An apprenticeship is a job in which an individual is paid to learn a set of skills through on-the-job learning. In the United States, a formal system of Registered Apprenticeships was created in 1937 by the National Apprenticeship Act and is overseen by the U.S. Department of Labor and the individual states. With an apprenticeship, a sponsor of an apprenticeship registers its program and its apprentices with the federal government or a delegated state agency. For each apprenticeable occupation, a set of requirements details the duration and competency standards necessary for completion. When an apprentice completes these requirements, the government issues a certificate of completion that then serves as a nationally-recognized, portable credential.
Unlike internships, in which individuals work for little or no money and rarely receive formal training, apprenticeships follow an earn-while-you-learn model. They are real jobs with extensive on-the-job and classroom-based learning plus wages that increase as skills are mastered. Apprenticeships are run by employers, employer associations, labor management organizations or intermediaries such as IAA.
Costs of apprenticeship are usually borne by the employer or labor organization, often with financial support from the U.S. Department of Labor, state departments of labor, and other state and private funding for workforce development. In exchange for that investment, employers receive a pipeline of skilled workers steeped in the culture of the employer and with a strong loyalty to their sponsors. Retention rates are significantly greater than those experienced by employers without an apprenticeship model. On the next page, you'll find more information about how employers benefit from apprenticeship versus traditional hiring methods.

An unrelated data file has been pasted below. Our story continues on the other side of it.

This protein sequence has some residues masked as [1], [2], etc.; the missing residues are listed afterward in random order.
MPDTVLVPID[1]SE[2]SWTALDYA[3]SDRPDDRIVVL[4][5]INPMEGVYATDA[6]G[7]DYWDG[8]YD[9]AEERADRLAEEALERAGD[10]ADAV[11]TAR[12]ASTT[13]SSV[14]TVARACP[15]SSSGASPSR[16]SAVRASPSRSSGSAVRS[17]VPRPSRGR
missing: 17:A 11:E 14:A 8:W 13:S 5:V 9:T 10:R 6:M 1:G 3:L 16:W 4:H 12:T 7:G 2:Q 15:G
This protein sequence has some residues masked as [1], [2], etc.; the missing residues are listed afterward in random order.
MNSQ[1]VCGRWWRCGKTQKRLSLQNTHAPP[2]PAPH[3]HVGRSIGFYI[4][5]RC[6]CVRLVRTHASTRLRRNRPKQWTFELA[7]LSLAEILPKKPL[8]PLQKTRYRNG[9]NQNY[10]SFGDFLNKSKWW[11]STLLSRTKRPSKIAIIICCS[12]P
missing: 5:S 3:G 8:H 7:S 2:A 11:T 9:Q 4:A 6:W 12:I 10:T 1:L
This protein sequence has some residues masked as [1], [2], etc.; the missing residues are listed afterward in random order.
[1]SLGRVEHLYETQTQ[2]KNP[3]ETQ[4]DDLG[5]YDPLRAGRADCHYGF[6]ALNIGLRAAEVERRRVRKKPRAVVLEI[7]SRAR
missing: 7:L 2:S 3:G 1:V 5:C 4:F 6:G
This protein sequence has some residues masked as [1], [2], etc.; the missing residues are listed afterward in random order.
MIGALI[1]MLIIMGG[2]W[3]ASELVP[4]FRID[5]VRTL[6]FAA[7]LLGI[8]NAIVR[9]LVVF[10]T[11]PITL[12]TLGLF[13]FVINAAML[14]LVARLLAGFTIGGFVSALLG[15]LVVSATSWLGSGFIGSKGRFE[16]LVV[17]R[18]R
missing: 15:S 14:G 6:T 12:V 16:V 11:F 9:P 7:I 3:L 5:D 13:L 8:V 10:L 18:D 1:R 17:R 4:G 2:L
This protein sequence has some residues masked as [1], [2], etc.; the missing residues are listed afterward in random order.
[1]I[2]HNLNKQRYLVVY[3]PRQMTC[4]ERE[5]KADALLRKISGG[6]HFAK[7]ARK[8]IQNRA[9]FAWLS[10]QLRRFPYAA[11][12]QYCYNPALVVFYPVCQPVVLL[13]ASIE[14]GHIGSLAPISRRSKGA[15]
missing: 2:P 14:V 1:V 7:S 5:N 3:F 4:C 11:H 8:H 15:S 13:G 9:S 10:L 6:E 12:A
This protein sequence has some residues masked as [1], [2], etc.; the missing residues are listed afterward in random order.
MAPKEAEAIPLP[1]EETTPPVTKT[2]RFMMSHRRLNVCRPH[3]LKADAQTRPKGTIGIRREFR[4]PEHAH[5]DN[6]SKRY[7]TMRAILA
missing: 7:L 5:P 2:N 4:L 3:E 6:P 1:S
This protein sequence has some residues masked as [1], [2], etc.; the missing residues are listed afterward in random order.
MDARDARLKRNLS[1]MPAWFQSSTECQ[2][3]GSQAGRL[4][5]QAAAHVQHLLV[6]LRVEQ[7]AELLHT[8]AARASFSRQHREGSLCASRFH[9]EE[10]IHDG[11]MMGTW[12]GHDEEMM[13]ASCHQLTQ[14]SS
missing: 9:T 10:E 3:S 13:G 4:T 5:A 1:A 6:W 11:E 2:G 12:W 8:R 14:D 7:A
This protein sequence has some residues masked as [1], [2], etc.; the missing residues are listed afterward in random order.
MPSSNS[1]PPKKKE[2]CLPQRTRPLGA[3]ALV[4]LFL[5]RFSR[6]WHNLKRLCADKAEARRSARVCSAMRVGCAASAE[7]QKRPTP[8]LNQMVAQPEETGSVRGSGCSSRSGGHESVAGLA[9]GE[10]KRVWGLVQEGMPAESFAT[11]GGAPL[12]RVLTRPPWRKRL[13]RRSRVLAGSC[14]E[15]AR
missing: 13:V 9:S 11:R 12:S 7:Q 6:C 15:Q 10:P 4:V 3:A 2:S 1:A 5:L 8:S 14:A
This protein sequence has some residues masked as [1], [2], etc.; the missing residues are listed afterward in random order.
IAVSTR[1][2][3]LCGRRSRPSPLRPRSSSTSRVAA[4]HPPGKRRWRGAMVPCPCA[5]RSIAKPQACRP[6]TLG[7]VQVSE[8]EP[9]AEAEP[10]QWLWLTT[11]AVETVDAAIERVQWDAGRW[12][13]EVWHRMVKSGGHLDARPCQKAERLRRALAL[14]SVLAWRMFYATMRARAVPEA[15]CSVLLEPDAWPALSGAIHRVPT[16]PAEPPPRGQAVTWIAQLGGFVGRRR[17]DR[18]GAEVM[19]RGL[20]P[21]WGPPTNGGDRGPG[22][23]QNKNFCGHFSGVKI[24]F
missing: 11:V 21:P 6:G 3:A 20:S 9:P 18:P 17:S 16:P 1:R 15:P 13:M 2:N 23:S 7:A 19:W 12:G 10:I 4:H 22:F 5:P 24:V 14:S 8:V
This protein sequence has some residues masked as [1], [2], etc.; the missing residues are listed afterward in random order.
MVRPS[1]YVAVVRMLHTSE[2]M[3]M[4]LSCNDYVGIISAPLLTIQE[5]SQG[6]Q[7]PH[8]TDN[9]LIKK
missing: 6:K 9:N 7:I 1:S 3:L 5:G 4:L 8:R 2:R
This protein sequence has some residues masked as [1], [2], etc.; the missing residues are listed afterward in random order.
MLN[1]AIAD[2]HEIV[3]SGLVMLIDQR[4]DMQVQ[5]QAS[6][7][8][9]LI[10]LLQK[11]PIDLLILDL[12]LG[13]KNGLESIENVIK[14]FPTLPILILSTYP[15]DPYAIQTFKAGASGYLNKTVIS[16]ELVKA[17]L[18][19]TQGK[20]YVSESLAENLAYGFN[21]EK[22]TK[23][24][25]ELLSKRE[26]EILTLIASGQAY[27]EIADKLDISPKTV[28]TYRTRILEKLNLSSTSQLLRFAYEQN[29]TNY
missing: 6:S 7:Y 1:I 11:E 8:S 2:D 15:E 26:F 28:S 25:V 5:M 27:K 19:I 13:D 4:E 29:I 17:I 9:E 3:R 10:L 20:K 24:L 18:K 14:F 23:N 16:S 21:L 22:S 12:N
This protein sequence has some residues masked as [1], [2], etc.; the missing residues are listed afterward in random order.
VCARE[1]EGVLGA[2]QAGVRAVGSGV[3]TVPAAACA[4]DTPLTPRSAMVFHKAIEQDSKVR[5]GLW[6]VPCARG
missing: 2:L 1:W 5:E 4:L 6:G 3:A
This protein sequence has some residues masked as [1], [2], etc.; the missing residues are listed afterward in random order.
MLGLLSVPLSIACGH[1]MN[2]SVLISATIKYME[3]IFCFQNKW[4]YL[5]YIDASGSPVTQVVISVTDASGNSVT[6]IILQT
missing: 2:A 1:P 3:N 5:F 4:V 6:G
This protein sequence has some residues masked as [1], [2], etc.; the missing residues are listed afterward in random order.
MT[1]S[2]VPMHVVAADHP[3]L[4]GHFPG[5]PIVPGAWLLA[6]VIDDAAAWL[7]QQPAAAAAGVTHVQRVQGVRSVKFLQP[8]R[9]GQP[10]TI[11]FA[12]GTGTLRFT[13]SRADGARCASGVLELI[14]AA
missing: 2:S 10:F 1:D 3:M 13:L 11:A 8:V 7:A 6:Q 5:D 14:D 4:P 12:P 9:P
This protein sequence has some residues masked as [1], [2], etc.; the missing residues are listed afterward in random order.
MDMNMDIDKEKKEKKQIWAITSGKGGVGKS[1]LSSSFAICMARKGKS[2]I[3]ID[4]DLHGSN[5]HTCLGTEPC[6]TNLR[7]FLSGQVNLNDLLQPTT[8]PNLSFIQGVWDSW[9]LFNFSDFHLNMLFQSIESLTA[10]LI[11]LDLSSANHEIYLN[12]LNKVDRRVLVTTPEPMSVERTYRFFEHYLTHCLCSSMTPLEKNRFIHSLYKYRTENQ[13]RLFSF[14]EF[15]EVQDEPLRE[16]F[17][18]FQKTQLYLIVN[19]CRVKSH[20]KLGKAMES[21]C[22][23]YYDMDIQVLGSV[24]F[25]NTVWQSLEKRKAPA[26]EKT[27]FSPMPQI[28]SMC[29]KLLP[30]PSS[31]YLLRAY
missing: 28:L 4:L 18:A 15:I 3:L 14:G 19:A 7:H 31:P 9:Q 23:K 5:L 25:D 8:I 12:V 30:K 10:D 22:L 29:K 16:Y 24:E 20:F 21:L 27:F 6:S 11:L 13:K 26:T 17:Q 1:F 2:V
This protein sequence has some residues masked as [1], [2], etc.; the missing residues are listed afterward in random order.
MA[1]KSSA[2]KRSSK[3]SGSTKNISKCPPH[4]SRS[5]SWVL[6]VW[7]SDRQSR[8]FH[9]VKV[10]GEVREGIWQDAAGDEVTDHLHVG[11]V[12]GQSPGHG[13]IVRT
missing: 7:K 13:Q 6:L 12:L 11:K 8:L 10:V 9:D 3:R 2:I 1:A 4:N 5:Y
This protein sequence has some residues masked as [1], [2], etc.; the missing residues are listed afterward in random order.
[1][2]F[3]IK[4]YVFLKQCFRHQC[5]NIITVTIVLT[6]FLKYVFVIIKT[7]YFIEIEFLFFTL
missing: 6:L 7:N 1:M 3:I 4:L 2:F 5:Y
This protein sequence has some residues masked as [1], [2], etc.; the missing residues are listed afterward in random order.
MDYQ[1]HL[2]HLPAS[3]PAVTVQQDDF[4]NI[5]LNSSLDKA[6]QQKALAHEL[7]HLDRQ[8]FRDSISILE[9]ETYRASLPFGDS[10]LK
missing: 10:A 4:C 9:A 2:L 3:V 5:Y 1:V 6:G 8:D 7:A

Below is a diagram depicting the five core components of a Registered Apprenticeship, followed by downloadable articles on successful apprenticeship models. In addition, at the bottom of this page you will find a video that explains the apprenticeship process from beginning to end.
You may be wondering at this point what an apprenticeship program will cost your organization. Click on the button below to learn more about return on investment for Registered Apprenticeship programs.
The documents below explain Registered Apprenticeship (RA) and give examples of successful RA models. To view, click on the name of the file. To download, click on the Download link.
Perhaps the best way to understand Registered Apprenticeship is to experience it through the eyes of the apprentice and the employer. Produced by DHMC, the video documents a Medical Assisting Registered Apprenticeship program developed by IAA for Dartmouth-Hitchcock Medical Center in Lebanon, New Hampshire.
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